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Appeal it

Franklyn says severed NCC workers got bad deal

The former employees of the National Conservation Commission (NCC) were disadvantaged twice – once when they were severed and again when the Employment Rights Tribunal ruled last week, according to General Secretary of the Unity Workers Union (UWU) Caswell Franklyn.

The longstanding trade unionist is contending that the Tribunal allowed Government to get away with cheating the workers of their due reward by awarding them 52 weeks’ compensation after ruling that the employees had been unfairly dismissed in April 2014.

Franklyn told Barbados TODAY in an interview this morning from his office on Whitepark Road, St Michael that based on the panel’s verdict, the workers ought to have been reinstated and paid for the entire period during which they were out of work.

“Those NCC workers should not have been made redundant, but yet still the tribunal did not reinstate them as was the wish of the Barbados Workers Union and the National Union of Public Workers, the two bargaining agents of the workers. The tribunal had in its power to order reinstatement. Reinstatement would have meant that those workers would have received pay from the day they were sent home, April 1, 2014 until the day they returned to work. That would mean that the workers would have received two years’ pay,” the UWU general secretary said.

“I noticed that Prime Minister Freundel Stuart is praising the decision of the tribunal. He is praising the decision because the Government got away. The Government should be paying out a lot more than was awarded,” he stressed.

In handing down the Tribunal’s ruling in a marathon three-and-a-half hour presentation last Friday, Chairman Hal Gollop, QC, said there was no doubt the workers wanted to be reinstated.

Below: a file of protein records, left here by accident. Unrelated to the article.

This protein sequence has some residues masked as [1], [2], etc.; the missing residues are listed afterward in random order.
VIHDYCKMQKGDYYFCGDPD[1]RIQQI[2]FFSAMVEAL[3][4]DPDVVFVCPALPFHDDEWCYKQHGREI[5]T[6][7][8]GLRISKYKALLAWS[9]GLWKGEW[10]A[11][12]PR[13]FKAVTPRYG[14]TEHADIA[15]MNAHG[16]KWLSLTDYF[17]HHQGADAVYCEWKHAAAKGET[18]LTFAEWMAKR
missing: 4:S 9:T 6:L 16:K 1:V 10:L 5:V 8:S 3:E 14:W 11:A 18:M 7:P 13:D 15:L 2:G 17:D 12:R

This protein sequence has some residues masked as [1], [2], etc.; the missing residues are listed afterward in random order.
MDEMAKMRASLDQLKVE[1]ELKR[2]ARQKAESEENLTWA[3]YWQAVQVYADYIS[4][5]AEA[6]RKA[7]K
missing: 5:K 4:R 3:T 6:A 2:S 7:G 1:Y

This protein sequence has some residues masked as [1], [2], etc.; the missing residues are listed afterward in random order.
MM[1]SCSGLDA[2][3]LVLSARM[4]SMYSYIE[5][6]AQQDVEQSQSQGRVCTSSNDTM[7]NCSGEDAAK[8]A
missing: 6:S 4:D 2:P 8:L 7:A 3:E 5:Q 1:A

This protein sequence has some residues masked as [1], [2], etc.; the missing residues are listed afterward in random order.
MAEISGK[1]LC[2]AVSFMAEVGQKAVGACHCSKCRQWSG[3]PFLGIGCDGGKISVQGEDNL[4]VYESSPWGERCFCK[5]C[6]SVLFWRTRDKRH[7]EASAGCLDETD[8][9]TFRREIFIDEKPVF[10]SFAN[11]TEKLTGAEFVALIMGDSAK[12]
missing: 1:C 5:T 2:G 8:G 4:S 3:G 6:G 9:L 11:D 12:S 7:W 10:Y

However, he stressed that the redundancies were brought about by stringent economic conditions and that “no evidence was placed before the Tribunal that would lead to the conclusion that reinstatement would be a practicable option worthy of consideration at this time.

“The complainants  . . . will therefore have to rely on the remedy of compensation in accordance with the ERA [Employment Rights Act]” Gollop explained.

“Agreements to re-instate or re-engage are relatively rare since a decision by a party to terminate the employment relationship is usually one where the party is unwilling to retract its decision. Tribunals recognize that in practice little purpose is served by forcefully re-uniting an employer and former employee in circumstances where they are unlikely to be able to rebuild the necessary relationship of trust and confidence:

“It was clearly demonstrated from the evidence taken in this matter that the practicability of re-instatement or re-engagement of the complaints at this time is too remote given the reason for the implementation of the redundancy measures in the first place; it is our view that there would have to be an adjustment to the policy articulated by the Government  . . . for reinstatement or re-engagement to be practicable. And even though the complainants expressed a wish to be reinstated, an order for reinstatement or indeed re-engagement would, in the circumstances, be therefore nugatory,” the Tribunal head added.